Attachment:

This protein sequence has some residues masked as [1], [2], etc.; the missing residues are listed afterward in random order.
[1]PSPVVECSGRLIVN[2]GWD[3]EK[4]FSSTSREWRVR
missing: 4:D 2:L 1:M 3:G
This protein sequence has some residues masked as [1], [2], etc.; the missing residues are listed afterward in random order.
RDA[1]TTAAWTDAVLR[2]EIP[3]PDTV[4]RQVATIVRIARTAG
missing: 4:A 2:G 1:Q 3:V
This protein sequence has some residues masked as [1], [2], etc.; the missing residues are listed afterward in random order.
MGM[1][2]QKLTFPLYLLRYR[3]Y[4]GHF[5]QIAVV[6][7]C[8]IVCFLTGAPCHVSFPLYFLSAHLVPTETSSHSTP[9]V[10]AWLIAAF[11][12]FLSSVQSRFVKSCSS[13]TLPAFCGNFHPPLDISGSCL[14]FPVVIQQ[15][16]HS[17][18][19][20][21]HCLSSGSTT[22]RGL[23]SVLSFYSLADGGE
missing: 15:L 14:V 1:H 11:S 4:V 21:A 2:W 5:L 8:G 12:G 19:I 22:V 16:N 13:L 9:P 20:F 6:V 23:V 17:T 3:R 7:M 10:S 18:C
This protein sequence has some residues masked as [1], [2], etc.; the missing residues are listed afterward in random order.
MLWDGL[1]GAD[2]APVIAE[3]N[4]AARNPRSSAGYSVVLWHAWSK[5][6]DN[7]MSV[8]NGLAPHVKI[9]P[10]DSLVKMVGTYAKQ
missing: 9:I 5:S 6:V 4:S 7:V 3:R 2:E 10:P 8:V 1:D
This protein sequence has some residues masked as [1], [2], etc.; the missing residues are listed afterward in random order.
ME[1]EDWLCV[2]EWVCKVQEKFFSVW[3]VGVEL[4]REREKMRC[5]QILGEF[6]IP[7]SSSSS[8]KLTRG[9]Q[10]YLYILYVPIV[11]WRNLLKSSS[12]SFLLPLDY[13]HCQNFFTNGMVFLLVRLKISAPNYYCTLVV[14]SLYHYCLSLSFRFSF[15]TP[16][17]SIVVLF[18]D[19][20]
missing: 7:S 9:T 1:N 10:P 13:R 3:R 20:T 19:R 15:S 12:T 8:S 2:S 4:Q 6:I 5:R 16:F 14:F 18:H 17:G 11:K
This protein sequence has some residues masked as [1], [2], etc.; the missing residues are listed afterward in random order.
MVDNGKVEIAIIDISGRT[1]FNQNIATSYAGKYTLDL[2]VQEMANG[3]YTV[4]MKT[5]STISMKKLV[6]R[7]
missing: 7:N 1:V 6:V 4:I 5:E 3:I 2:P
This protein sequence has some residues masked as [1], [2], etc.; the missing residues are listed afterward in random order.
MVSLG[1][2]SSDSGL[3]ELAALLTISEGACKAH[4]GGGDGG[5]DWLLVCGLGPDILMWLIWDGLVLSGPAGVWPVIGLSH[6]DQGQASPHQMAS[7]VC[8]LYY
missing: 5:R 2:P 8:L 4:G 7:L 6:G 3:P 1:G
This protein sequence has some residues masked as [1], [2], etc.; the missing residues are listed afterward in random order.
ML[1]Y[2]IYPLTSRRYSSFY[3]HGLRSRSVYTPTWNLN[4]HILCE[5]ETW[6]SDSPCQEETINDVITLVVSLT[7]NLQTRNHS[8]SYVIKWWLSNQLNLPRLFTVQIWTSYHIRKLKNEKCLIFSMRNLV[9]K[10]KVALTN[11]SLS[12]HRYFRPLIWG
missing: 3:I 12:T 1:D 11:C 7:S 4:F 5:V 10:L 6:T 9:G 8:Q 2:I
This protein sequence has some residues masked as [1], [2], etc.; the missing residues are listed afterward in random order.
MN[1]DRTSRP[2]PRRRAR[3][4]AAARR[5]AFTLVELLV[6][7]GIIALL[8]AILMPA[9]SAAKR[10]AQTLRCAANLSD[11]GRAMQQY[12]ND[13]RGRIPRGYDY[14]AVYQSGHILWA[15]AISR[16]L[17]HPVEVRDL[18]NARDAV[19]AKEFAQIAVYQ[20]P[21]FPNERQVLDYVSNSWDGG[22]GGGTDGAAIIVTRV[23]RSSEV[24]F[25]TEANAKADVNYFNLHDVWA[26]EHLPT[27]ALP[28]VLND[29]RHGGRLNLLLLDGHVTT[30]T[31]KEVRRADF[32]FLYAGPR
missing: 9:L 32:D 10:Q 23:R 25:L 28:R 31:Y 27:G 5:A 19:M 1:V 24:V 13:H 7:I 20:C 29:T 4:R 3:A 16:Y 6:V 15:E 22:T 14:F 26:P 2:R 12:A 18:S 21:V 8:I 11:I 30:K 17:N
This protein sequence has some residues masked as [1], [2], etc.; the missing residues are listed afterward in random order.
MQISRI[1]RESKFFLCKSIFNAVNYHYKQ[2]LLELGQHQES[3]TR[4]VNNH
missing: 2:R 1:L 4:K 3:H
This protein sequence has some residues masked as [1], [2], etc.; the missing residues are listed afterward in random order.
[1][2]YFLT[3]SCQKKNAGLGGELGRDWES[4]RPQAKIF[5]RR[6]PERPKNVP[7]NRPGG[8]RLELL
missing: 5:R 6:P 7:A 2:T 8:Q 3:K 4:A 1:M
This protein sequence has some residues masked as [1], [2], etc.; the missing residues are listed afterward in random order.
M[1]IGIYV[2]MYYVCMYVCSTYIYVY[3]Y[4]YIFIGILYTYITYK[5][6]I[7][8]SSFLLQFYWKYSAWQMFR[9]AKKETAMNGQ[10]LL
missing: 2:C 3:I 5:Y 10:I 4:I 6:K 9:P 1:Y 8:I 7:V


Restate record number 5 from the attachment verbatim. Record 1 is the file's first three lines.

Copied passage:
This protein sequence has some residues masked as [1], [2], etc.; the missing residues are listed afterward in random order.
ME[1]EDWLCV[2]EWVCKVQEKFFSVW[3]VGVEL[4]REREKMRC[5]QILGEF[6]IP[7]SSSSS[8]KLTRG[9]Q[10]YLYILYVPIV[11]WRNLLKSSS[12]SFLLPLDY[13]HCQNFFTNGMVFLLVRLKISAPNYYCTLVV[14]SLYHYCLSLSFRFSF[15]TP[16][17]SIVVLF[18]D[19][20]
missing: 7:S 9:T 1:N 10:P 13:R 3:R 20:T 19:R 15:S 12:T 8:S 2:S 4:Q 6:I 5:R 16:F 14:F 18:H 17:G 11:K